Coalition Of Activists Demand “Justice for Chanel” Lewis Who Was Railroaded By Racist Legal System


[New York News]
Activists rally in support of the wrongfully convicted Chanel Lewis…
Photo: Colin Benjamin

Activists from Color Of Change and VOCAL-NY rally outside Queens Borough Hall in support of Chanel Lewis…

On Tuesday, a coalition of activists rallied outside New York City’s Queens Borough Hall to demand justice for Chanel Lewis by delivering over 30,000 petitions from concerned citizens who agree Lewis’ murder conviction was a legal travesty.

Lewis, 22, was convicted on April 1 of the murder of 30-year-old Karina Vetrano, who was killed on August 2, 2016, while jogging in Queens, New York. He was then sentenced to life on April 23.

But Lewis’ troubling arrest—and obviously coerced confession—tainted his trial. His case has become a symbol of institutional racism in America’s legal system.

Chanting “we want justice for Chanel,” the activists stood on the steps of Queens Borough Hall to denounce Lewis’ conviction. Activists from Color of Change and VOCAL-NY were present at Tuesday’s rally. The activists received over 30,000 petitions from Americans who realize that a travesty of justice occurred in this case.

Color of Change activists, who spearheaded the petition drive for Lewis, spoke out against the “tainted” and “racist” investigation that led to his arrest—and the unfair trial and conviction that followed.

“We’re here today to demand justice for Chanel Lewis,” said Color of Change’s senior campaign manager Kristen Miller. “Chanel Lewis is a young Black man who was convicted of murder and sentenced to life in prison without parole despite evidence of a tainted racist investigation. Chanel Lewis did not have a fair trial. We are here to demand that Chanel Lewis’s case be reopened.”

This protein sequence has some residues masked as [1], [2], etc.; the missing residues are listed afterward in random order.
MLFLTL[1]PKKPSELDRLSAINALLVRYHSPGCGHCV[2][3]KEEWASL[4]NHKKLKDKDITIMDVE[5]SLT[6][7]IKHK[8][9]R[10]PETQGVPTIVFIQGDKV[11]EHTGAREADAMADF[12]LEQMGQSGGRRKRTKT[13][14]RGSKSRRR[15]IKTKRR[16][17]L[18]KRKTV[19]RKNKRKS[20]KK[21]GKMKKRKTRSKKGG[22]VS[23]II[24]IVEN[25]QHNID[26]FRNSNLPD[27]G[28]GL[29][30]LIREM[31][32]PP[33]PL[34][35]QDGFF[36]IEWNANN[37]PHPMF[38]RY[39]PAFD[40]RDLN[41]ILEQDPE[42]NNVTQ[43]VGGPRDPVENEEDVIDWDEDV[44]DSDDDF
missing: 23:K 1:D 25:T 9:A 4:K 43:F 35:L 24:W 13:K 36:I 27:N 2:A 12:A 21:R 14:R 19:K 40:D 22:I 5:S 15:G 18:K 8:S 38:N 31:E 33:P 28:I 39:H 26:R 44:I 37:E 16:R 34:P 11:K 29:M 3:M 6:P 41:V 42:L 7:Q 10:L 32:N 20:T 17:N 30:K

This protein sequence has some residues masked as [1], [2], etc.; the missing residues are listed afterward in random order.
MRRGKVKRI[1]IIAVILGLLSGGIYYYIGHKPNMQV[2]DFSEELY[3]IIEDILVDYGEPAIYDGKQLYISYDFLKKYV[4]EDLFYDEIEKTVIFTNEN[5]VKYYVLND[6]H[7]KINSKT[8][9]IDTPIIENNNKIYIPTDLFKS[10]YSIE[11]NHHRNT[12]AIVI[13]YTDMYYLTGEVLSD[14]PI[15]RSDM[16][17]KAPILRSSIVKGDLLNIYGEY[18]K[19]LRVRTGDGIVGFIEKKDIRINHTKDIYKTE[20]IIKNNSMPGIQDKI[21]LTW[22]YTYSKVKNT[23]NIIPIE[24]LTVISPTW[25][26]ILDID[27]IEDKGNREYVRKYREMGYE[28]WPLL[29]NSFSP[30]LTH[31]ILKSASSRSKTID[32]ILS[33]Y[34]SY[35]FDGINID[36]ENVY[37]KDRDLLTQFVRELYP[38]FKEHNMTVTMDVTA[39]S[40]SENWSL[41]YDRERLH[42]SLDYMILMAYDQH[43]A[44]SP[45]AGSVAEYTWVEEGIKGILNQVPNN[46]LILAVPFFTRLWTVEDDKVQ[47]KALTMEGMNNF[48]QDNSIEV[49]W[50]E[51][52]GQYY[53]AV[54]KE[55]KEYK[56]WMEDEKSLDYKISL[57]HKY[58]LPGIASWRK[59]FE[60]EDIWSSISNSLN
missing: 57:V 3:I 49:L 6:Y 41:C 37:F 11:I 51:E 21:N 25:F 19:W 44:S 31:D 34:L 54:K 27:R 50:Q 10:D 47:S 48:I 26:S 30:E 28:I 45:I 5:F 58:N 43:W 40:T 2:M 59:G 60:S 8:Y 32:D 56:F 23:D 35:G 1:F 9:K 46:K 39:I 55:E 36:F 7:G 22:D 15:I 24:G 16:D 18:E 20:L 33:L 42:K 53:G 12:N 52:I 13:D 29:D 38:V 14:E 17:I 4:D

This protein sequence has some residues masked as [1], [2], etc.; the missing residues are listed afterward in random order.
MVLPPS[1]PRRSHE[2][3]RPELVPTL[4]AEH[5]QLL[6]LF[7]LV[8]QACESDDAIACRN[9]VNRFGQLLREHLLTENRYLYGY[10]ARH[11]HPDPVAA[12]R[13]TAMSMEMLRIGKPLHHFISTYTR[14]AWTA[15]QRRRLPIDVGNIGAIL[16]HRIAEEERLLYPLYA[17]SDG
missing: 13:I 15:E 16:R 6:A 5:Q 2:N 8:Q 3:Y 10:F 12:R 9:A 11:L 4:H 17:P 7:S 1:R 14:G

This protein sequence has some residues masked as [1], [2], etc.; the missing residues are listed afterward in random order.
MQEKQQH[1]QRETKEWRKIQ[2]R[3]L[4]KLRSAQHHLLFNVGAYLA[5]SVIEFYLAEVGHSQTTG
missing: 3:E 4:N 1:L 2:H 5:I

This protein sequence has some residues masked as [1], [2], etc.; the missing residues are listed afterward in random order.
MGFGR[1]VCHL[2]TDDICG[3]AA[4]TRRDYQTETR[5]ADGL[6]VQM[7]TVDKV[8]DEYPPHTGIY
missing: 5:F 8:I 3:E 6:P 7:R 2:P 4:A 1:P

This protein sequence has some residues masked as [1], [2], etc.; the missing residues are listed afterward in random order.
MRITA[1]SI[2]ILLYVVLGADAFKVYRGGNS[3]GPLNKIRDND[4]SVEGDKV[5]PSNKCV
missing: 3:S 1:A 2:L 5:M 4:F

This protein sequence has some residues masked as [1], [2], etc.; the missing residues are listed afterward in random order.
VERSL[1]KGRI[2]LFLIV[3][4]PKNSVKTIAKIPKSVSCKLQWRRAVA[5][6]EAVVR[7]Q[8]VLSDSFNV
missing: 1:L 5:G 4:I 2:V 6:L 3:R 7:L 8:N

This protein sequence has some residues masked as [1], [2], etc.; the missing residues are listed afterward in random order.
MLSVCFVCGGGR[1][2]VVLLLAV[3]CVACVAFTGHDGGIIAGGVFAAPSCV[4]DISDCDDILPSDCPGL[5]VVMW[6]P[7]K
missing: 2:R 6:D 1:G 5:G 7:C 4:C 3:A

Miller then talked about the signatures Color of Change secured on Lewis’ behalf from “over 30,000 petition signatures from people across the country who are demanding justice for Chanel Lewis.”

“We’ve worked with petition starter Mo Glover who will be speaking today, starting this petition,” said Miller. “And like many New Yorkers, and people across the country, we believe that Chanel Lewis deserves a fair trial and access to support, and advocacy, that is his constitutional right.”

Miller likened the Chanel Lewis case to another New York City case where police were convincingly accused of misconduct and railroading innocent defendants: The Central Park Five.

“Unfortunately, this case is reminding us so much of the Central Park Five Case that took place in this same city just three decades ago” said Miller. “Like Chanel, these young Black boys were racially profiled arrested and interrogated without receiving access to legal counsel that was their constitutional right. Like Chanel, the media painted these boys as heinous monsters before their trials had even begun. And, like Chanel, their convictions were based on inconsistent contradictory information and coercive confessions. New Yorkers know that we have a responsibility not to repeat the mistakes of the past, which is why we are demanding that Chanel’s case be reopened immediately.”

Mo Glover, who started the petition for Chanel Lewis, also spoke.

“I just want to express the fact that I’m not a politician, I don’t have any special interests,” said Glover. “I’m just a woman of color, and a native New Yorker, that heard about Chanel Lewis’ case and became very alarmed. This is a man of color who was accused of a crime and was not given a fair trial because of a racist justice system.”

Glover also talked about the collecting of DNA from hundreds of Black men in Queens and Brooklyn.

“I know that 350 men were tested, their DNA’s were tested without probable cause,” said Glover. “I would hope, especially with the election coming up, that more New Yorkers would become more involved in our justice system. It is very alarming that we have a justice system that is unbalanced and that we have trials that are not handled properly.”

Chanel Lewis’s mother, Veta Lewis, also spoke.